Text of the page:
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Can wineries keep up the super premium image?

(First appeared in La Journee Vinicole, edition 205, December 16, 2009)

Since the advent of its current, modern winemaking industry, New Zealand has positioned its wines firmly in the super premium category.

Constant economic growth, willing consumers and, of course, the quality of its wines, have allowed it to do so.

But will the recession and supply pressure force New Zealand wineries to review their strategies?

According to a new report by Rabobank, whilst the New Zealand wine industry is well placed to meet challenges of a potential major supply increase amid current weak export conditions, it must take decisive action to manage yields and expand market channels.

It warns that failing to do this could endanger the country’s image as a super premium supplier and jeopardise the future of younger, emerging companies.

Although Rabobank believes the worst of the current financial crisis is over, it is concerned the effect on consumer spending may last well beyond the recession, impacting sales of wines in higher price brackets.

“The total volume of wine sold has not been heavily affected with consumers in most key markets continuing to drink similar quantities of wine," it reports.

"However, the recession has brought a distinct reversal of the trend to trade up to higher priced wines, with the industry impacted by a clear and widespread trend to trading down and reduced spending on eating (and drinking) out.”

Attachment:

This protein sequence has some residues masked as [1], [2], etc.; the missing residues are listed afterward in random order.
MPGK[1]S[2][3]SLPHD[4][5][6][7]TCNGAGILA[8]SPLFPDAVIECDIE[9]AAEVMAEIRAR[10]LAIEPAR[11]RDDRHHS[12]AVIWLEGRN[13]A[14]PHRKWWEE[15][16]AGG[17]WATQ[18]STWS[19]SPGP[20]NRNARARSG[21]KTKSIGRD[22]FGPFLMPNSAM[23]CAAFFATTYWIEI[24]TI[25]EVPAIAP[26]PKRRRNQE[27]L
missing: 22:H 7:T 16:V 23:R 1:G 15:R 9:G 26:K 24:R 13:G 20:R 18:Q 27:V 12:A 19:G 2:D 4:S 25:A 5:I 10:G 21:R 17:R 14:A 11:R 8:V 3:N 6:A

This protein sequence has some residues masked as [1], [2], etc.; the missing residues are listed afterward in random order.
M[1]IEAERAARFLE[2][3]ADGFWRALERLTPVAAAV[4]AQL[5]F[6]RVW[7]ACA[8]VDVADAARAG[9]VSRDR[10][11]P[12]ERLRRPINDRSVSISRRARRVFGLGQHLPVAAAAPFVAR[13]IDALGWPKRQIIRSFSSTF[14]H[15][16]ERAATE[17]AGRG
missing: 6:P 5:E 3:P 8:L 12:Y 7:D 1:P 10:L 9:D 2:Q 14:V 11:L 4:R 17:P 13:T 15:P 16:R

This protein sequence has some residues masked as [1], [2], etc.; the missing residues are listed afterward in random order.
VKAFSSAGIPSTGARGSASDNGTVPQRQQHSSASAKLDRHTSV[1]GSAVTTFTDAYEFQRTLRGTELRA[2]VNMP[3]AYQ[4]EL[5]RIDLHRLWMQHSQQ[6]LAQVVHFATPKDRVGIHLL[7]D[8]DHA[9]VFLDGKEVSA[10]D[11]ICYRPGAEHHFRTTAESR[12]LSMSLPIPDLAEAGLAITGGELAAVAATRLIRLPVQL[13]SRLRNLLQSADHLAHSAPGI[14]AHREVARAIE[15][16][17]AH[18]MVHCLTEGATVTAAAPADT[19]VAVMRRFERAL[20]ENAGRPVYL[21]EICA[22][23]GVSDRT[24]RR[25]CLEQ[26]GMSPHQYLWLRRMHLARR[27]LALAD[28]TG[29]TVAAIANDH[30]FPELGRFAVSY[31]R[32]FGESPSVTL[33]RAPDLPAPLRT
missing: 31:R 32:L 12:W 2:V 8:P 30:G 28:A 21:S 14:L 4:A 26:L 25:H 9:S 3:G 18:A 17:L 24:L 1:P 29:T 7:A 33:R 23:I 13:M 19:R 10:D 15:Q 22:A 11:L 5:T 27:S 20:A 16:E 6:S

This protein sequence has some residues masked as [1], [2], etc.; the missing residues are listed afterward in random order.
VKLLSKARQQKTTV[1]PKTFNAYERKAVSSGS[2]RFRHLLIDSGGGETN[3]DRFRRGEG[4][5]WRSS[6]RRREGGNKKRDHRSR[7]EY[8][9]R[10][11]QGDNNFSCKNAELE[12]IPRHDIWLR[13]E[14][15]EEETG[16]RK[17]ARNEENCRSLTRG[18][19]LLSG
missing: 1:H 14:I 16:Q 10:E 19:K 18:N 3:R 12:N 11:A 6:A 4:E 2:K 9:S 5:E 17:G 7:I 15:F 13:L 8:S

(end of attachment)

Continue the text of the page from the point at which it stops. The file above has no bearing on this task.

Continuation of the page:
Some analysts predict that mainstream wine consumers’ spending may well shift permanently towards inexpensive brands.

Rabobank believes there is plenty of scope for the New Zealand wine industry to expand, “with a full pipeline of new vines ready to come on line in the next few years”.

However, it suggests “if potential supply growth is left unchecked, exports will need to potentially increase by around 80 million litres to avoid further inventory accumulation”.

Were sales to increase by this much, there is a strong chance many of the consignments would be in bulk, ultimately undermining New Zealand’s image as a quality supplier and pushing price points down.

The report states the New Zealand wine industry should attempt to remain in the super-premium segment “by maintaining cooperation and discipline in managing yields in coming years to reduce supply pressure and receive long-term dividends”.

New Zealand has already proven able in managing supply.

It adopted a yield management program with thinning this year and, to a lesser extent, leaving grapes unharvested, to reduce the vintage.

But how long can it sustain this kind of program and how successful would it be if the volumes involved increased dramatically ?

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